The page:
The rise of DeFi has transformed the role of the humble crypto exchange. In this industry’s early days – where only bitcoin and a small handful of coins existed – most trading platforms were centralized.
But now, decentralized exchanges (DEXes) have exploded in popularity. Most do away with Know Your Customer checks, meaning that investors can buy and sell their coins without having to reveal their true identity. In some cases, users don’t even need to register for an account with a DEX – instead, they can just connect a crypto wallet.
A common complaint often centres on the fact that some decentralized exchanges are more difficult to use than their centralized counterparts. To compound the problem, they can also suffer from lower liquidity – and this can make it harder to purchase or offload digital assets quickly at the current market rate.
Perhaps the most appealing thing about a DEX concerns how users always remain in full control of their funds. That’s opposed to a CEX (centralized exchange), where there’s a danger funds could be lost forever if the trading platform collapses. “Not your keys, not your coins” is a common saying in crypto circles.
Data from Crystal Blockchain suggests that, as of August 2021, trading volumes on centralized exchanges stood at about $90 billion. By comparison, their decentralized rivals are creeping up on them – with DEX volumes of $77 billion over the same period.
Centralized or not, every exchange needs to offer transparency and risk management – but a different approach needs to be taken with decentralized platforms.
Given how DeFi is built on cutting out middlemen, introducing centralized solutions for these protocols is a non-starter – and something that goes against the very ethos of decentralization.
Nonetheless, something needs to be done. At present, there are limited anti-money laundering checks in place across the decentralized finance and non-fungible token sectors, and users have little protection from hackers and other malicious actors. Worse still, this lack of compliance also has the potential to stymy further growth – as of right now, institutions are unable to inject their capital into the space.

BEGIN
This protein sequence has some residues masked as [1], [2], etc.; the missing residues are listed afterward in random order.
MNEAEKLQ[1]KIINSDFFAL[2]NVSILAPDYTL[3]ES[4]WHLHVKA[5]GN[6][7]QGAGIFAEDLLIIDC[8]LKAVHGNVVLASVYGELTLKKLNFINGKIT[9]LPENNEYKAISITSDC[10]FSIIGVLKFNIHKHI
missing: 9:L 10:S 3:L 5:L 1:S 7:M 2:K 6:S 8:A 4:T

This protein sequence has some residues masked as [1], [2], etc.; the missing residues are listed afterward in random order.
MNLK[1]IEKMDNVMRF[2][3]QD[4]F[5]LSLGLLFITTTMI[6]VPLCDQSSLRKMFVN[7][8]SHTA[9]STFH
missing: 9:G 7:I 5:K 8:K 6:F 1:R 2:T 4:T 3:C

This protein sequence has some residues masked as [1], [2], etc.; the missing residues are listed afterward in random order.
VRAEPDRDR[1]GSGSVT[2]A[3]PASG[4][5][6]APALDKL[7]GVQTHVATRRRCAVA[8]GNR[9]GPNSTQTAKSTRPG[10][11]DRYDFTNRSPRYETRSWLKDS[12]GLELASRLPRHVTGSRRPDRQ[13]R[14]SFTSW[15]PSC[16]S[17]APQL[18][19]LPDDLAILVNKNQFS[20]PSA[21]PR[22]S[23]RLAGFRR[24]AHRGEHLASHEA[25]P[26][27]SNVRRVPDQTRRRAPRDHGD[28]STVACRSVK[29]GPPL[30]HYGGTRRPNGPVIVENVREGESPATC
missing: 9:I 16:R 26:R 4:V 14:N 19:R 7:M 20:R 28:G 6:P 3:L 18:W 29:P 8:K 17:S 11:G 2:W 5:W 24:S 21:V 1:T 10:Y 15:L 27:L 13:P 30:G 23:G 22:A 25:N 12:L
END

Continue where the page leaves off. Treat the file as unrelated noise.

To this end, a radical new approach is needed. Many DeFi protocols rely on unique governance structures that allow everyone in an ecosystem to have their say on a project’s future direction, and they could benefit from intelligence that prevents their communities from being hurt or damaged.
Clarity Protocol offers a multi-chain, accessible, decentralized protocol that supports democratic risk management and due diligence for the tokenized economy – bringing blockchain analytics to DeFi. While configurable entities allow communities to customize risk profiles, decision oracles provide executable summaries. The activities of bad actors – including exploits, hacks and other forms of undesirable behaviour – can be detected quickly, smart contracts can be rated, and crowdsourced data that is both cleaned and verified is available at the tap of a button.
Everyone from data providers to data consumers can benefit from Clarity Protocol – and decision oracles will have the freedom to convert raw datasets into actions, making the process of community governance easier than ever before.
Clarity Protocol is an offshoot project of Crystal Blockchain, which identified the need for a decentralized approach to be taken in tackling the risks associated with DeFi.
To maintain Clarity’s decentralized ethos, Crystal isn’t a majority stakeholder or shareholder in this project – instead, it simply serves as a key data provider, delivering verified information that can be used by communities everywhere to make transparent decisions.
To find out more about the Crystal for DeFi solution for decentralized transparency get in touch at email@example.com